Our body is a living organism which is constantly responsive to the environment, both within the body and outside it. And stress must have been part of our life from our cave dwelling age. Our ancestors must have reacted to stress in much the same ways as we do, such as loss of vigour, exhaustion after a hunt, shivers down the spine when lightning and thunder split open the skies, or hair standing on end when face to face with a woolly mammoth. Presumably, this is how the body has learned to defend itself against aggression.
When a threat signal is received, the body is prepared for action with the secretion of hormones. The muscles tense for action, the heart beats faster in order to pump more blood to the muscles, sugar pours into the bloodstream and the pupils of the eyes dilate for maximum vision. At the same time, non-essential functions like the digestion of food, are temporarily switched off. As the body prepares to protect itself, blood moves away from the skin surface, as a measure to safeguard against possible loss of blood. The sweat glands are activated to perspire, as the resultant evaporation keeps the body cool while glucose is being burnt in order to provide extra energy to the muscles.
The body's action is what is known in psychological terms as the 'fight or flight' response. It is the body's natural response to stress; and depending upon the nature of the stress and the body's own ability to cope with it, the body is ready to face the challenge and fight it, or take flight from the threat.
Irrespective of whether the threat is exaggerated or imagined, these body responses take place as if the threat is real. The response depends entirely on how the individual's brain translates the threat stimuli transmitted by the sense organs. The only manner in which we can consciously de-link the brain from the sense stimuli is through the practice of pratyahara. Pratyahara helps to develop a sense of detachment from the happenings around us, and 'insulates' the brain from an unnecessary stream of sense stimuli. In the state of pratyahara, the brain is able to function more through intuition, which is the highest form of intelligence. In our normal day-to-day activities, we do practice pratyahara unconsciously when we are not interested in an event or in a person.
The body mechanism takes mainly two types of responses, the syntoxic response and the catatoxic response. The syntoxic response stimulates tissue tranquilizers which create a state of passive tolerance to outside 'aggressors* for a peaceful coexistence with the pathogen. On the other hand, the catatoxic response produces 'missile' enzymes that attack the pathogen and destroy it, usually by accelerating its metabolic degradation.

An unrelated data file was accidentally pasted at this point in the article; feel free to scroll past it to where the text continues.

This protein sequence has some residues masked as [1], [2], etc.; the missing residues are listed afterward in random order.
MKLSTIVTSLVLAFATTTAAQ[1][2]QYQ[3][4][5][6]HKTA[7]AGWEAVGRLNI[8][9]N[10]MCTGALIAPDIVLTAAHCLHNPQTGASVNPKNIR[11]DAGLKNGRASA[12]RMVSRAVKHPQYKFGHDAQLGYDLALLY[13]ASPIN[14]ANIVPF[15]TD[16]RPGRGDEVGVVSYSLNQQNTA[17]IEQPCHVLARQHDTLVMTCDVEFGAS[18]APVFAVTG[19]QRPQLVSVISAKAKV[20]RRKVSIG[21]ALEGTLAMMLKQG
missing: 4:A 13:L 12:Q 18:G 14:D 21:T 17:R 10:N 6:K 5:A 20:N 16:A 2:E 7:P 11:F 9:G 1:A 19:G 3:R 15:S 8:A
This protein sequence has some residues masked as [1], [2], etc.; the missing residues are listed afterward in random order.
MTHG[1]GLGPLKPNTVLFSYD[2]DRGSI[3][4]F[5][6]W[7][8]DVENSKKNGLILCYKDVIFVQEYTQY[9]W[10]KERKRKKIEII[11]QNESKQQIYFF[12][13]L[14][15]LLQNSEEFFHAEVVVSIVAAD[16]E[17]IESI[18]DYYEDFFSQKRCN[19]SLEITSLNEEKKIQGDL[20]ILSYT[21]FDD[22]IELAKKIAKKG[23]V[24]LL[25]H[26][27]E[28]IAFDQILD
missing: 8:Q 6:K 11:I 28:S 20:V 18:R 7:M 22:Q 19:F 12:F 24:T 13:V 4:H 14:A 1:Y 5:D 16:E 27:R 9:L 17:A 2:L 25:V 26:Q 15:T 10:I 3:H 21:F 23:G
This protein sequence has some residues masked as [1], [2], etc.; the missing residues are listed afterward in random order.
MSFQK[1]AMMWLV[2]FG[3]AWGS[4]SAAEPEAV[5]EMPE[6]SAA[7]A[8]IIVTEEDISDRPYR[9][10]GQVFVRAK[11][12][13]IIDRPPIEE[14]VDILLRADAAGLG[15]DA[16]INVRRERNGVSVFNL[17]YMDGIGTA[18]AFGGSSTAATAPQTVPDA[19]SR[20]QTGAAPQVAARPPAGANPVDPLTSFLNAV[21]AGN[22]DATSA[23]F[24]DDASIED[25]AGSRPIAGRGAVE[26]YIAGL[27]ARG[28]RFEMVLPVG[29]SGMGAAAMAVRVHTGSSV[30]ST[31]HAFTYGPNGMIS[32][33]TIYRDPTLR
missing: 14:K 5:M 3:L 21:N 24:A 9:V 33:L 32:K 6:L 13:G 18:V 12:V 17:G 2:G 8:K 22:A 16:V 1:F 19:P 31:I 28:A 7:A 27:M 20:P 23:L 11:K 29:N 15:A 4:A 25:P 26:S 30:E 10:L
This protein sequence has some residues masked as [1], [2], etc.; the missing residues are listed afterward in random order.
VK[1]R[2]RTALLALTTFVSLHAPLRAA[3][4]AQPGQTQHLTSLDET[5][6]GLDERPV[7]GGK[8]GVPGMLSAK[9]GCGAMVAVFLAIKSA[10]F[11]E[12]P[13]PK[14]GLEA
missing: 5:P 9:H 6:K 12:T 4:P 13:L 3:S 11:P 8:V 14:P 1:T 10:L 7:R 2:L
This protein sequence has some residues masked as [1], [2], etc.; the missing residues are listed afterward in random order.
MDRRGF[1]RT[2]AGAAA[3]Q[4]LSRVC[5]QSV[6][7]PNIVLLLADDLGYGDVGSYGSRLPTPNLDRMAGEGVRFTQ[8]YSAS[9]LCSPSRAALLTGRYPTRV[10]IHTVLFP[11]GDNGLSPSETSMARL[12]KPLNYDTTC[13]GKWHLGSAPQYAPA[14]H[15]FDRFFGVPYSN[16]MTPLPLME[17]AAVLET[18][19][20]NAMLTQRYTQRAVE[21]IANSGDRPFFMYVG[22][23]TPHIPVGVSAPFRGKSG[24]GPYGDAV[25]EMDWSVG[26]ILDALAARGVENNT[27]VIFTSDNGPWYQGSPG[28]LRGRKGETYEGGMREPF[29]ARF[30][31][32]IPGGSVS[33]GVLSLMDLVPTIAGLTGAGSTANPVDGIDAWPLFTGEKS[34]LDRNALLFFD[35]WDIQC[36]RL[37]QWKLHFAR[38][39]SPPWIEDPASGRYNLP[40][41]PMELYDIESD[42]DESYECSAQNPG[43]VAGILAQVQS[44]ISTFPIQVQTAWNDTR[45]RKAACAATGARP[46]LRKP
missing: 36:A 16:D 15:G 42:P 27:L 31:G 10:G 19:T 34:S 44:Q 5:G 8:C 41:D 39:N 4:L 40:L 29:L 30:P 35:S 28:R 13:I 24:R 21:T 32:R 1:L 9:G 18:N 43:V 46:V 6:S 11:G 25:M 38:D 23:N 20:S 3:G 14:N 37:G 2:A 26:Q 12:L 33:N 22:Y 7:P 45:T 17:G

Modern medicine has developed the concept of hetrostasis, that is the artificial raising of the homeostasis level to a superior level. This is achieved by introducing natural or artificial exogenous compounds to stimulate both syntoxic and catatoxic reactions. In an ashram environment, a state of hetrostasis is induced naturally, through yogic practices, hard work, controlled diet and a planned, stressful lifestyle.
It has been found in experiments that there is a general adaptation syndrome to stress. During continued exposure to any noxious agent, the body-system of the laboratory animal reaches a state of adaptation or resistance after the initial alarm reaction. It proves that the body system cannot be maintained in a continuous state of alarm. If the laboratory animal survives the initial exposure to the noxious agent, then its body-system reaches a state of resistance.
The body-system reacts in totally opposite manners in the alarm and resistance stages. During the alarm reaction, the adrenal cortex discharges secretory granules into the bloodstream. This depletes corticoid-containing lipid storage material When the animal's body-system reaches the stage of resistance, however, the cortex becomes rich in secretory granules. Similar contrasts take place in the production of some of the other body chemicals.
On continued exposure to the noxious agent, the animal's body-system reaches a third stage, the stage of exhaustion. Thus, the 'adaptative energy' is not limitless. Also, this energy Joss cannot be attributed to the caloric energy loss, as the food intake by the animal during the stage of resistance was normal. Yet something was 'lost' in order for exhaustion to set in. Yoga, explains it as prana or the life-force, which activates the gross body and supports and maintains life by supplying vitality to it.
The French physiologist, Claude Bernard proposed in the early nineteenth century, the concept of 'fixity of the mileu interieur which is the condition of free and independent life'. This concept was later refined to one of homeostasis. Yoga aims at maintaining the status quo in the body through the free, unobstructed flow of prana throughout the body, as any obstruction in its flow to a specific organ causes disease in it. Pranayama in hatha yoga, and prana vidya, a self-healing technique from the tantra, are practices that are based on the concept of prana.